Besides the altar of "Our Lady"—which stood at the east'end of this chapel—it contained an altar in honour of St Nicholas, founded by Charles Brown, burgess of Arbroath, conform to his charter, sealed on 14th November 1505, and confirmed by Abbot George Hepburn on 10th March 1505-6. The object is stated to be for the soul of the most excellent Prince James the Fourth, King of Scots, and his Queen; and for the salvation of the venerable father in Christ, George Abbot of Arbroath, and the convent thereof; and for the salvation of the souls of the founder, and Marjory Guthrie, his spouse, and his father and mother; and for the souls of his ancestors and successors, and all the faithful departed. He grants to God Almighty, the Blessed Virgin Mary, and the Blessed Nicholas, bishop and confessor, and to the altar newly founded by him to their praise and glory, and for the sustentation of a chaplain to minister at the said altar, situated in the Chapel of the Blessed Mary, at the end of the West Bridge of Arbroath, for ever, numerous lands, gardens, tenements, and feu-duties, or ground-annuals, in all quarters of the burbly, and described as situated in Copegate, Lordburn, Marketgate, New Marketgate, Boulziehill, Rattonraw, Applegate, Seagate, and Burghroods. On 13th April 1532, this foundation charter, and the confirmation of Abbot George Hepburn, were confirmed by Abbot David Betoun, who sanctioned certain ordinances made by the founder regarding the rights and duties of the chaplain, which Abbot George had not thought proper to confirm. He also confirmed a notarial instrument dated 18th April 1513, by which the founder gave additional portions of ground and ground-annuals within the streets of the burgh, and along the north side of Ladyloan. These ground-annuals seem to have been the original feu-duties formerly payable to the Abbey from the various properties described in Charles Brown's ,grant.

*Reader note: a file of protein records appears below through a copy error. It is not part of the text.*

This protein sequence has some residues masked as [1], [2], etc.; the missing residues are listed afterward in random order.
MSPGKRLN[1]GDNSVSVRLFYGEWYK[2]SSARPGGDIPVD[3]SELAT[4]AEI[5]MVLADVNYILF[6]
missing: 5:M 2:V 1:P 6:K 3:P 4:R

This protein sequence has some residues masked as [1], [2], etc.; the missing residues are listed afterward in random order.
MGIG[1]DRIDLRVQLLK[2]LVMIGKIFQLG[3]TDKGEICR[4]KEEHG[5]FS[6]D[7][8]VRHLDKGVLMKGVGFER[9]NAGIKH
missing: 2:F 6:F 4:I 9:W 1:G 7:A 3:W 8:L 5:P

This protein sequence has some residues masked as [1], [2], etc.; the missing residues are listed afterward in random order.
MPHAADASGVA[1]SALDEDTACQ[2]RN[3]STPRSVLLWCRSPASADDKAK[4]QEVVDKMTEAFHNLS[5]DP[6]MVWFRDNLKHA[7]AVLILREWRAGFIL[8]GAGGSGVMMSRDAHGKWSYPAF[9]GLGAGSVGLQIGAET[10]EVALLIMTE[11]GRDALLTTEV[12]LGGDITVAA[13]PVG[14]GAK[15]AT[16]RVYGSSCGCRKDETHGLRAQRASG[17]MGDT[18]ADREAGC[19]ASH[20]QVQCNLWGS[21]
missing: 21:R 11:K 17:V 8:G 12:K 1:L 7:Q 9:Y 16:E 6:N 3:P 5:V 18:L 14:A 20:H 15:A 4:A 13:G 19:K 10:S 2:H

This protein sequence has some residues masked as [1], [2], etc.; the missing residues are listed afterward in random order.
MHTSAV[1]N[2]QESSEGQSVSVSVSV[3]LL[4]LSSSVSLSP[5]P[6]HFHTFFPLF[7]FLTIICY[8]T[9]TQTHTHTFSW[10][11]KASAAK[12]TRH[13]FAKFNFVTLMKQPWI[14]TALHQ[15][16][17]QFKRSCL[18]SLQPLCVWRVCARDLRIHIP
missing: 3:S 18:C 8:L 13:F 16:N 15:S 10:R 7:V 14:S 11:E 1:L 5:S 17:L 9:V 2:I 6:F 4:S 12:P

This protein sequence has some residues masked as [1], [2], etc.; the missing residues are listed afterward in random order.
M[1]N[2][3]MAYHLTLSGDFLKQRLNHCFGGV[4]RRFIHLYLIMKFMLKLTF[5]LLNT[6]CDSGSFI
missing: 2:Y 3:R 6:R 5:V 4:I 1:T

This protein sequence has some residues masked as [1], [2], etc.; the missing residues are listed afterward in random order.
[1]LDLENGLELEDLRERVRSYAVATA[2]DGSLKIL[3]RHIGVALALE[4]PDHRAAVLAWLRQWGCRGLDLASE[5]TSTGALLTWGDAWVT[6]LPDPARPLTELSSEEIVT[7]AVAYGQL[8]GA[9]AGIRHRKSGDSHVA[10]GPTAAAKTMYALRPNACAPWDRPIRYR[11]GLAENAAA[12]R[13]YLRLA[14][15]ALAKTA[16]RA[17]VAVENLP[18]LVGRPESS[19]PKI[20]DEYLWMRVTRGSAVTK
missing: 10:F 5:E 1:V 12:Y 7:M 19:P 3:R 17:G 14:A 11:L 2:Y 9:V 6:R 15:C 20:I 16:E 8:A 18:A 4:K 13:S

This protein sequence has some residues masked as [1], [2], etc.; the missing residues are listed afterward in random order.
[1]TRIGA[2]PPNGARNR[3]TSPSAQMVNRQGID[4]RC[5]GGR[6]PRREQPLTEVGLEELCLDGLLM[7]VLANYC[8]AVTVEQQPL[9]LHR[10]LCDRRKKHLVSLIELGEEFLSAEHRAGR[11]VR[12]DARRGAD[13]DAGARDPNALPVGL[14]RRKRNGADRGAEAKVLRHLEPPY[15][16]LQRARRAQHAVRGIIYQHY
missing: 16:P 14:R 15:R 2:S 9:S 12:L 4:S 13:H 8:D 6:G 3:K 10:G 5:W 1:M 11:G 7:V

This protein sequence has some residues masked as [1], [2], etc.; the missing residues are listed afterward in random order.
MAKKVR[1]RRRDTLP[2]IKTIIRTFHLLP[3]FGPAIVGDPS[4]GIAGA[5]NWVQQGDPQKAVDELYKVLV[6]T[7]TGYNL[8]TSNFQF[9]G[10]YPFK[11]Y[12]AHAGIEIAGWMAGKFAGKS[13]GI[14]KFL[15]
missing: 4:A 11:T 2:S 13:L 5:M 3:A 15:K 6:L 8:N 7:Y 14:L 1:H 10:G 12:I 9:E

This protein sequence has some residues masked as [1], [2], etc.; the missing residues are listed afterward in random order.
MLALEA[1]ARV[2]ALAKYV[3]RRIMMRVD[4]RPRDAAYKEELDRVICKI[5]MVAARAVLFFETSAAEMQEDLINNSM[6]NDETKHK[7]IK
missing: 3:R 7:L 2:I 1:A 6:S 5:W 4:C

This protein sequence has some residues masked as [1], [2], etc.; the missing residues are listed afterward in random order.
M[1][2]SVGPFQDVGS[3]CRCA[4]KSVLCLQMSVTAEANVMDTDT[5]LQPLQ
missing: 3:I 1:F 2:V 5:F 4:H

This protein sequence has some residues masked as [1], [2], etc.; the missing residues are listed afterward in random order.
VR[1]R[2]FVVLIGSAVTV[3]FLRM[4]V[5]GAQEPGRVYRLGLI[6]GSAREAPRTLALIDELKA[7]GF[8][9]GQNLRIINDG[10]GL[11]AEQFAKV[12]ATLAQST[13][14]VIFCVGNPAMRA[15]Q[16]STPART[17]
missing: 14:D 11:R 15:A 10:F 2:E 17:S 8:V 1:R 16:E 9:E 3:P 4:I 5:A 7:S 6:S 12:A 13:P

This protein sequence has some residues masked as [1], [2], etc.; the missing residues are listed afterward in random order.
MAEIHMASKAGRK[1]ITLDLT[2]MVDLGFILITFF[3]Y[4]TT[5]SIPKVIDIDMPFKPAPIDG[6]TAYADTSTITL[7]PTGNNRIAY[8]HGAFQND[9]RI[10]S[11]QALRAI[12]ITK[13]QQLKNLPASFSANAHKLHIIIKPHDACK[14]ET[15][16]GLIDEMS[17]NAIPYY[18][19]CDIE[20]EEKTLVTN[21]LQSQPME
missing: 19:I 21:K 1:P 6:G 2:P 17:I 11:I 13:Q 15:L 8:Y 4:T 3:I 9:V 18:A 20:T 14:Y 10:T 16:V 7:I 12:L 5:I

The Lady Chapel also contained an altar dedicated to St Dupthacus, founded by Robert Scot, burgess of Arbroath, on 4th January 1519, and confirmed by Abbot David Betoun on 18th January 1521. The introduction to the grant consists of the statement that by the prayers and masses of the pious, offered through Christ the Son of God to our Father, for our sins, they are remitted, and the souls of the departed are liberated from the pains of purgatory, and placed amid the joys of paradise: therefore in honour of the holy and undivided Trinity, Father, Son, and Holy Spirit, the most glorious Virgin Mary and Saint Dupthacus, patron, and all the saints of God, he of new founds and ordains a perpetual chaplainry in the chapel of Arbroyth, near the bridge of that town, that at the altar the chaplain may perpetually minister for an interminable catalogue of souls, and among others—"For the salvation of the souls of William Scot, my father, and Elison Clark, my mother; for the souls of John Scot, my brother, and his spouse, Isobel Larnby, and their sons and daughters; emphatically for the souls of Dominic David Scot, vicar of Tarlan, and Henry Scot, his brother-gerznan, sons of the said John and Isobel ; for the souls of Andrew Scot, my brother, and his spouse, sons and daughters ; and specially for the soul of Dominic John Scot, principal chaplain of the Blessed Virgin Mary; for the souls of Dominic Thomas Scot, chaplain, David Scot, Thomas Scot, my brothers; for the souls of Duncan Spark, and his spouse, Marjory Scot, my sister, and their sons and daughters; for the souls of Thomas Scot, and his spouse, Isobel Scot, my sister, and their sons and daughters; emphatically for the soul of Master Thomas Nudere, archdeacon of Moray, and commendator of the monastery of Culross, proto-notary apostolical, and cubicular to our most holy lord the Pope ; for the souls of Dominic Richard Scot, monk, and Robert Bower, John Bad, Patrick Murray, Andrew Scot, William Scot, Robert Aklinston, monks of the monastery of Arbroath; and also for the souls of all my ancestors and successors, benefactors and relatives, living or dead." The endowments consisted of lands about Toutie's Neuk, Grimsby, and Millgate, and tenements and lands in Marketgate, Copegate, Newgate, and Lordburn; and the foundation charter concludes with many minute rules and directions to be observed by the chaplains as to their masses and services at the altar. The term Dupthacus is identical with Duthac, Duthak or Dothess, the name of one of the early Bishops of Ross, in the north of Scotland, to whose memory King James III. founded a chapel, the ruins of which still exist near the town of 'rain, in Ross-shire. This chapel, and the name of its patron saint, acquired celebrity from the annual pilgrimages which King James IV., the son of the founder, made to it, as acts of penitence for the share he believed himself to have had in his father's violent death. He sometimes rode unattended all the way from Stirling to Tain by the Cairn-of-Mount; and it appears probable that the same shrine had been visited by his son and successor, James V., at or some time after the death of Patrick Hamilton.